A programme initiated with much drum-beating, the green revolution has not just backfired but even eroded traditional systems of farming. Farmers from Madhya Pradesh are trying hard to recover from its disastrous effects
Ungreening the revolution
FIVE years ago, I was cultivating a local variety of cotton and produced 1.8 tormes (t). The cost incurred was Rs 2,000 and one could earn a profit of Rs 8,000. But soon after I chose to use a hybrid variety, the yields and profits began sliding down and costs shot up.
This year, I have sown the kashinath hybrid at a cost of Rs 13,000 and I will he lucky if I harvest even 0.6 t, despite a fairly good monsoon," grumbled Gajanand Yadav of Sjndalpur in Dewas district, Madhya Pradesh (MP). Yadav and others like him had assembled at Machla village near Incdore to participate in a post-harvest meeting of farmers, concerned about the failure of the high yielding variety (HYV) seed- based green revolution.
A number of farmers expressed dissatisfaction with the performance of soyabean, besides cotton. "Our land was very fertile and we used to grow a variety of crops including rice, pulses and grouncinut. Then came the water from the Tawa dam in 1976 and all our bunds were levelled and natural drainage obstructed to facilitate, the construction of the canals. And we were lured into growing soyabean. Today, our lands are waterlogged and, salinated and we harvest only about 0.4 t of soyabean per hecthre," complaints Lakshman Singh from Rohna in Hoshangabad district.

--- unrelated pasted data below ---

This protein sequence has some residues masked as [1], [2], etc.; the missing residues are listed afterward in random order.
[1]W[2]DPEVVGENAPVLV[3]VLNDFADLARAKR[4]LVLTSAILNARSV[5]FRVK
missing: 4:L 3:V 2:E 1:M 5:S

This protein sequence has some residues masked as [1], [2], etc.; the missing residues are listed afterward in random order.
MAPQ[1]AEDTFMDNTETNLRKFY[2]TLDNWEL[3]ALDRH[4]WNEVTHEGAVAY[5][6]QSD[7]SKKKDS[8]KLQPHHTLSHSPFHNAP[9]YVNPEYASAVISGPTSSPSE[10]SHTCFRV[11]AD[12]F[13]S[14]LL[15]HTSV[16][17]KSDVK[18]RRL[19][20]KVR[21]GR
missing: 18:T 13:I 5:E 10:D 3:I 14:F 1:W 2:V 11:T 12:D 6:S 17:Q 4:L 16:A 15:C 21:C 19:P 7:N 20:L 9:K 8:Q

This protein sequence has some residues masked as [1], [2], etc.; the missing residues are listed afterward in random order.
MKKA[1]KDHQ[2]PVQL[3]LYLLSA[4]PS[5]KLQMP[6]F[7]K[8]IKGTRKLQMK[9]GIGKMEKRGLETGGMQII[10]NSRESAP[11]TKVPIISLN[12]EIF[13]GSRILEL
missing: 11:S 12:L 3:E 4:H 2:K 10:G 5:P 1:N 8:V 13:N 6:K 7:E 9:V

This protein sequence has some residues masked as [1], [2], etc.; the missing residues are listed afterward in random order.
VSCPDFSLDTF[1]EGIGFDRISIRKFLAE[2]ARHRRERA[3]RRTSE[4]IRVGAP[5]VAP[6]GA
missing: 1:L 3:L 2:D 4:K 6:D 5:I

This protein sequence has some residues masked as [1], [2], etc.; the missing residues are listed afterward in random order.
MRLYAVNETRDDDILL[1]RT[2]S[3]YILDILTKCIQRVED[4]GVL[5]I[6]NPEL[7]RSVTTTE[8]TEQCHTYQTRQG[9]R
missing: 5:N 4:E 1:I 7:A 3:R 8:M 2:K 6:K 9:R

Jacob Netlithanan, a farmer-activist analysing these experiences explained that the farmers in Malwa and Nimad regions of west-central MP, had traditionally practised a form of agriculture that got the most out of their land in ecological terms, without destroying its properties. In the late '70s, when the construction of dams and the laying of electric lines brought irrigation facilities to the area, the government spurred on by international donor agencies like the World Bank and the United States Agency for International Development, aggressively promoted the cultivation of soyabean, hybrid cotton and wheat. As in Punjab, techniques encouraged by the green revolution have not just ravaged rich alluvial soil, but interfered with and upset agricultural diversity in terms of both crops and farming systems. The farmers are bearing the costs and burden of the movement's failure while profits are being garnered by firm producing agricultural machinery, chemical fertilisers and pesticides. The most dangerous consequence is that agricultural research which had been practised in situ by farmers for centuries has been closeted and monopolised by research centres and laboratories. Now, with the introduction of bio-engineered seeds and patents, farmers have become helpless spectators to the practices of multinational seed companies.